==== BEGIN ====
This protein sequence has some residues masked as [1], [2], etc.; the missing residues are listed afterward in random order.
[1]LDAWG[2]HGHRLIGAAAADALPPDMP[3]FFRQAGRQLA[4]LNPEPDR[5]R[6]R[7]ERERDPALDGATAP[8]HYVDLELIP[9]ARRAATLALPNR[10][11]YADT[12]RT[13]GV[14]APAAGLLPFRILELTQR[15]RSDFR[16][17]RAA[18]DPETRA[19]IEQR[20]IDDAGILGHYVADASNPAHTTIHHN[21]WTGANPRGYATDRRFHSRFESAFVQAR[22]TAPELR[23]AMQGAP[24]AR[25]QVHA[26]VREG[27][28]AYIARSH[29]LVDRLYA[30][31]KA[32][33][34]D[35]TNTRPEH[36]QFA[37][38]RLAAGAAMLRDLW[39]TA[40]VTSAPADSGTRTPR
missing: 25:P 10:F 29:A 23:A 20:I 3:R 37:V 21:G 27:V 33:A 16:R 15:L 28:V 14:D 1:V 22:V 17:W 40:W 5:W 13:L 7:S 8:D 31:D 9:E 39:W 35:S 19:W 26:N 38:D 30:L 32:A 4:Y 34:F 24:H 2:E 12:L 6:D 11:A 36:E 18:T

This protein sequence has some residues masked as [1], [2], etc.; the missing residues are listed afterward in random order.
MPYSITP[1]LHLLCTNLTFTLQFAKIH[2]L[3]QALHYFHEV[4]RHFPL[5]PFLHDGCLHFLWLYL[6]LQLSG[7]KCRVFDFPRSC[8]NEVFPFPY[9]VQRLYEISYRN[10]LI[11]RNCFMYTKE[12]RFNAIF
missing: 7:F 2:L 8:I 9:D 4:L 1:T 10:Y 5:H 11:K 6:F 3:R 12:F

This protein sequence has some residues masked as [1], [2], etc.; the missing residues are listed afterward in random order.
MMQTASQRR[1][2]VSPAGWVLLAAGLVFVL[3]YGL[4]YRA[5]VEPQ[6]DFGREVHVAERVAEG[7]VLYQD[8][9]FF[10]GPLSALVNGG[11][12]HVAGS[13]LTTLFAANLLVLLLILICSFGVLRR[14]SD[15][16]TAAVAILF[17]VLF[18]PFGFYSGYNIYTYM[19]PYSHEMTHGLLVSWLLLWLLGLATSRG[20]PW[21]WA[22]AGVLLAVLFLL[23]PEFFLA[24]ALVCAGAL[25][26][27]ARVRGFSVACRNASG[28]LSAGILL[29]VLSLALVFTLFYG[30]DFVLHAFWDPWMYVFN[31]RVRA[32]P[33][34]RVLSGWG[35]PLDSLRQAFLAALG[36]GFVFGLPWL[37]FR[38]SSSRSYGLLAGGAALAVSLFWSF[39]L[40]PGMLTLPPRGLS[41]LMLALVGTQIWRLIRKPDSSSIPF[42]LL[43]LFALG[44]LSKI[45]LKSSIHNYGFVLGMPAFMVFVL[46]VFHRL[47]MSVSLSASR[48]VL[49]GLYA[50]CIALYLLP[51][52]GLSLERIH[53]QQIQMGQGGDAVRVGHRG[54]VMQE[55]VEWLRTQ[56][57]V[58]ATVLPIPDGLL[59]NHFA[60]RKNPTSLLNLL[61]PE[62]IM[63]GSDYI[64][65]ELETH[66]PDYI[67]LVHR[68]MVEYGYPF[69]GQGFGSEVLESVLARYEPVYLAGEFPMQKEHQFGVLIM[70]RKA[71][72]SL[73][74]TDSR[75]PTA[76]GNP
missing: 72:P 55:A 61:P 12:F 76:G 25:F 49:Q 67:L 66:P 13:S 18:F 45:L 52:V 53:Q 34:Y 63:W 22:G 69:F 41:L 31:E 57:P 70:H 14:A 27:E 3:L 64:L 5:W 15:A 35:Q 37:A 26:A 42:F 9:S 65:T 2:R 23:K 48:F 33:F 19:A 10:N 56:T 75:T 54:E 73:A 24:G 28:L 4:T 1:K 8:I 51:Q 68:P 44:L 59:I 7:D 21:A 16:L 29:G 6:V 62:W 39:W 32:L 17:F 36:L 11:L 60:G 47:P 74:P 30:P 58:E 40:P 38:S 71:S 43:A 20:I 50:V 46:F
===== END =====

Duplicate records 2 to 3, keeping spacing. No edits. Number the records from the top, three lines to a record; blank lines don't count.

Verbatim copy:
This protein sequence has some residues masked as [1], [2], etc.; the missing residues are listed afterward in random order.
MPYSITP[1]LHLLCTNLTFTLQFAKIH[2]L[3]QALHYFHEV[4]RHFPL[5]PFLHDGCLHFLWLYL[6]LQLSG[7]KCRVFDFPRSC[8]NEVFPFPY[9]VQRLYEISYRN[10]LI[11]RNCFMYTKE[12]RFNAIF
missing: 7:F 2:L 8:I 9:D 4:L 1:T 10:Y 5:H 11:K 6:F 3:R 12:F

This protein sequence has some residues masked as [1], [2], etc.; the missing residues are listed afterward in random order.
MMQTASQRR[1][2]VSPAGWVLLAAGLVFVL[3]YGL[4]YRA[5]VEPQ[6]DFGREVHVAERVAEG[7]VLYQD[8][9]FF[10]GPLSALVNGG[11][12]HVAGS[13]LTTLFAANLLVLLLILICSFGVLRR[14]SD[15][16]TAAVAILF[17]VLF[18]PFGFYSGYNIYTYM[19]PYSHEMTHGLLVSWLLLWLLGLATSRG[20]PW[21]WA[22]AGVLLAVLFLL[23]PEFFLA[24]ALVCAGAL[25][26][27]ARVRGFSVACRNASG[28]LSAGILL[29]VLSLALVFTLFYG[30]DFVLHAFWDPWMYVFN[31]RVRA[32]P[33][34]RVLSGWG[35]PLDSLRQAFLAALG[36]GFVFGLPWL[37]FR[38]SSSRSYGLLAGGAALAVSLFWSF[39]L[40]PGMLTLPPRGLS[41]LMLALVGTQIWRLIRKPDSSSIPF[42]LL[43]LFALG[44]LSKI[45]LKSSIHNYGFVLGMPAFMVFVL[46]VFHRL[47]MSVSLSASR[48]VL[49]GLYA[50]CIALYLLP[51][52]GLSLERIH[53]QQIQMGQGGDAVRVGHRG[54]VMQE[55]VEWLRTQ[56][57]V[58]ATVLPIPDGLL[59]NHFA[60]RKNPTSLLNLL[61]PE[62]IM[63]GSDYI[64][65]ELETH[66]PDYI[67]LVHR[68]MVEYGYPF[69]GQGFGSEVLESVLARYEPVYLAGEFPMQKEHQFGVLIM[70]RKA[71][72]SL[73][74]TDSR[75]PTA[76]GNP
missing: 72:P 55:A 61:P 12:F 76:G 25:F 49:Q 67:L 66:P 13:S 18:F 45:L 52:V 53:Q 34:Y 63:W 22:G 69:F 41:L 31:E 57:P 70:H 14:A 27:E 3:L 64:L 5:W 15:A 35:Q 37:A 26:A 42:F 9:S 65:T 2:R 23:K 48:F 33:F 19:A 10:N 56:T 75:T 54:E 73:A 24:G 28:L 4:T 1:K 8:I 51:Q 68:P 44:L 59:I 7:D 21:A 16:L 29:G 6:V 62:W 39:W 32:L 17:F 36:L 11:L 60:G 47:P 74:P 30:P 58:E 40:P 38:S 71:S 43:A 20:I 50:V 46:F